Samantha Bee’s Full Frontal Is The New Late Night

Samantha Bee‘s new show Full Frontal was talked about for months as the late night show we didn’t want but needed. The advertisements came, very OK teasers were released, and there was a slow burn of hope that the hype was right. And was it? Yes, the hype was warranted because Full Frontal is the future of late night.

The Monday night show—which was recently picked up for a year and returns tonight after a brief hiatus—is a revelation for all the reasons it shouldn’t be. First, there are no guests. It’s a half hour of Bee talking, a glitzy long monologue with a few video interludes and a closing field package. The format isn’t that far from The Daily Show. The difference is that the lulling guest interview has been excised and the packages feature the best correspondent, Samantha Bee. Moreover, in the age of social media, why would you need a guest? I’ve worked for a few talk shows and literally everything you hear a guest talk about they have said or done on social media before the show. There is nothing new—and nothing not pre-produced—in a televised guest interview. The guest bit on any talk show is an antiquated concept.

Second, the show is all to supplement Bee. This sounds obvious, without a guest and her name in the title, but all the footage and research and even the Peaches sung theme song is to support Bee. She—the lone female late night host—is doing her duty to fight the boys, by stomping in between being sweet and direct, that highbrow smart-aloof schtick that Bee has become known for. In the cock heavy night time entertainment world, Bee stands out as the lone entertainer tickling female, LGBTQ, Hillary loving, minority toes. The show isn’t just feminist: it’s female. It is such a singular vision because it is top-to-bottom Samantha Bee (with the help of Little Gloria Steinem, too).

Third, the show isn’t being bullied by the Internet. So much of the late night landscape is pandering to Internet, morning after viewers. Fallon does a great job with adorable, silly games while Corbin is going direct with somewhat cloying “LOOK AT ME, YOUTUBE!!!!” Internetting. Kimmel is balancing the IRL and Internet worlds nicely by activating his audience and expert trolling while Conan is, umm, collabing with Kevin Hart? Seth Myers, Trevor Noah, Larry Wilmore, Stephen Colbert, and Saturday Night Live are actively seeking clip outs, entire chunks lifted and spit onto YouTube, while John Oliver is pulling off that lift-and-spit in a glorious way most akin to Bee’s work. The difference with Full Frontal is Bee does not do anything to try to play to the Internet: she just is. Her show appears in its entirety online, for free, without some dumb cable login, which—Again.—lifts her out of the boys club and into a very different category. YouTube is killing the late night format and, instead of trying to have it both ways, Bee is doing the exact same thing on both instead of bending herself and her format into an entertainment item confused by the web.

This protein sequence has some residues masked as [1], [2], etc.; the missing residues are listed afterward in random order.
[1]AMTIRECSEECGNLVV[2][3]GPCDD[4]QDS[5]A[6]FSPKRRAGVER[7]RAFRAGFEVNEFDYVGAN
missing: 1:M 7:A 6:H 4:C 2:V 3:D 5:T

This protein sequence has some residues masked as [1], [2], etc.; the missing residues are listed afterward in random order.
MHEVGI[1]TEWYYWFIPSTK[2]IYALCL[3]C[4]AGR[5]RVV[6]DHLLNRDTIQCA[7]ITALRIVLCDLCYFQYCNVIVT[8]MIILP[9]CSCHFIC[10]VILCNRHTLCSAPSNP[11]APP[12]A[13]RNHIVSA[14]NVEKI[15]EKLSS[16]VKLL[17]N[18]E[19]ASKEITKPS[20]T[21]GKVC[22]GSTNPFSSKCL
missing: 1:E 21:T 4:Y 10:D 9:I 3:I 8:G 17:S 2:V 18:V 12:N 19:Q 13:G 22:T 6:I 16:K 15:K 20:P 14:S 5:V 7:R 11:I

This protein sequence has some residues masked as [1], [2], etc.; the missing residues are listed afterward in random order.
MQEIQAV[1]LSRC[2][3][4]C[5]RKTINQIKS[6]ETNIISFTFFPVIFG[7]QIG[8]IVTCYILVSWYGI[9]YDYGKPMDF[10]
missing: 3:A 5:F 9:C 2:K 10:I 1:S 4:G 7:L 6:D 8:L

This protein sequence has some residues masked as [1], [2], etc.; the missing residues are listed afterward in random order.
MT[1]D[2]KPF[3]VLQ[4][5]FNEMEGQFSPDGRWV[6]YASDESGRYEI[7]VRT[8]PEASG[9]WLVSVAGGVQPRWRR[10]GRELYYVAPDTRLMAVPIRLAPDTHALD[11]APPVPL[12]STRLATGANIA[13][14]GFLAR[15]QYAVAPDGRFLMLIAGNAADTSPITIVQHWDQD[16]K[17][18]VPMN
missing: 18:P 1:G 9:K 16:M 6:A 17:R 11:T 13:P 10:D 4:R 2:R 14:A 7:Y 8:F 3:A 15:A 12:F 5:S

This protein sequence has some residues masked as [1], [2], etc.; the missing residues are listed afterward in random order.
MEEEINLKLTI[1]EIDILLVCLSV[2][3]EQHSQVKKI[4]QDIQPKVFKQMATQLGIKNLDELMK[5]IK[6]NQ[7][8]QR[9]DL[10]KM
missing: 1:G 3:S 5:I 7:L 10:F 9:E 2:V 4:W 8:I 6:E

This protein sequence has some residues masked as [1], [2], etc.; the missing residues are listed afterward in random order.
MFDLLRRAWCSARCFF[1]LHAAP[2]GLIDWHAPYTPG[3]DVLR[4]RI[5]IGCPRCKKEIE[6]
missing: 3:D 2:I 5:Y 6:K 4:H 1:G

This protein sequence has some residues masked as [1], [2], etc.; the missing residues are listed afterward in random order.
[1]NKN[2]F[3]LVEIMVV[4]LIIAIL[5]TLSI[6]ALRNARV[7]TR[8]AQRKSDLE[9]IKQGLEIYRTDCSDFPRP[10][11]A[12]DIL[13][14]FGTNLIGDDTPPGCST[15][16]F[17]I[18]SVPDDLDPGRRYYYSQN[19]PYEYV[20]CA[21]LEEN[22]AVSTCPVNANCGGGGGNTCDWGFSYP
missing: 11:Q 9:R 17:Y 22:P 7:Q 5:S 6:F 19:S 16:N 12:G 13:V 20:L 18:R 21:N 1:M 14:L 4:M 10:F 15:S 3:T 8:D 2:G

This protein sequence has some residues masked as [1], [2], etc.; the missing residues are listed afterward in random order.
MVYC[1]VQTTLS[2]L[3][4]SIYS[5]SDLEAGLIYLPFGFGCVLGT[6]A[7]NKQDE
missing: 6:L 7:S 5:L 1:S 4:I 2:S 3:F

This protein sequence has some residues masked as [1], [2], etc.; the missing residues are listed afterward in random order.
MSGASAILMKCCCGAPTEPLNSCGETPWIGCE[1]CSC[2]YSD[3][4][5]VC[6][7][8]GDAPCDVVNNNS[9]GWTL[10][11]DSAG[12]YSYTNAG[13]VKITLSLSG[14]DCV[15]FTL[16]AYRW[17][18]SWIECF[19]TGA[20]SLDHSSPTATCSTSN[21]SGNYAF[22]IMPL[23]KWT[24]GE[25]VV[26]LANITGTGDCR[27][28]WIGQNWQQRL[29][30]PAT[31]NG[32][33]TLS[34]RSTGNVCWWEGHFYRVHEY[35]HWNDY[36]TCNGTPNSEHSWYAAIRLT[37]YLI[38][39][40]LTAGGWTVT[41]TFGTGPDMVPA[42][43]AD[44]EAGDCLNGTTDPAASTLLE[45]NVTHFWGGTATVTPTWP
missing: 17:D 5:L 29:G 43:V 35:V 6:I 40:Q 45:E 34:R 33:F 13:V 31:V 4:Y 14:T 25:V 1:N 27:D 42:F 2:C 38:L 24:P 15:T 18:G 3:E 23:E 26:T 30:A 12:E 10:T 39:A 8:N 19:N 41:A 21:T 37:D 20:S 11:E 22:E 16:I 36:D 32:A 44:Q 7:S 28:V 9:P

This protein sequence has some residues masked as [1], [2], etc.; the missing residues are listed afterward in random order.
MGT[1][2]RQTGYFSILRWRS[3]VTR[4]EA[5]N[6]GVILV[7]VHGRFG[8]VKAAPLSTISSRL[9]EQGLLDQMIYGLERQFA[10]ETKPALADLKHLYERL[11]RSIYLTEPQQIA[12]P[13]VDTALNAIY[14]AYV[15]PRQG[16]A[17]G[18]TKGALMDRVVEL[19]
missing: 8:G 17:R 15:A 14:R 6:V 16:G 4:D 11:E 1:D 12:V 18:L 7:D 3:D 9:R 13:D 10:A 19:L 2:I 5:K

Lastly, the show only airs once a week, on Monday nights, making it a beautiful, exciting morsel of appointment viewing. Literally: it’s the entertainment highlight of my week (double billed with RuPaul’s Drag Race, of course).

So is Full Frontal worth your time? Yes. It is the only late night talk show or talk show that really, truly works, a bonafide product of 2016, because it is a fusion of topicality (Women! Equal rights! Politics!) with a post-Internet polish (It’s free! No guests! A glorified extended monologue!). After working on and helping produce so many failed new talk shows, you learn what does and does not work—and everything Bee is doing works. Her team is clearly the best in the business and her show is poised to takeover all the non-network late night offerings.

This is just the beginning of Bee’s dominance. Believe the hype.

More For You To Read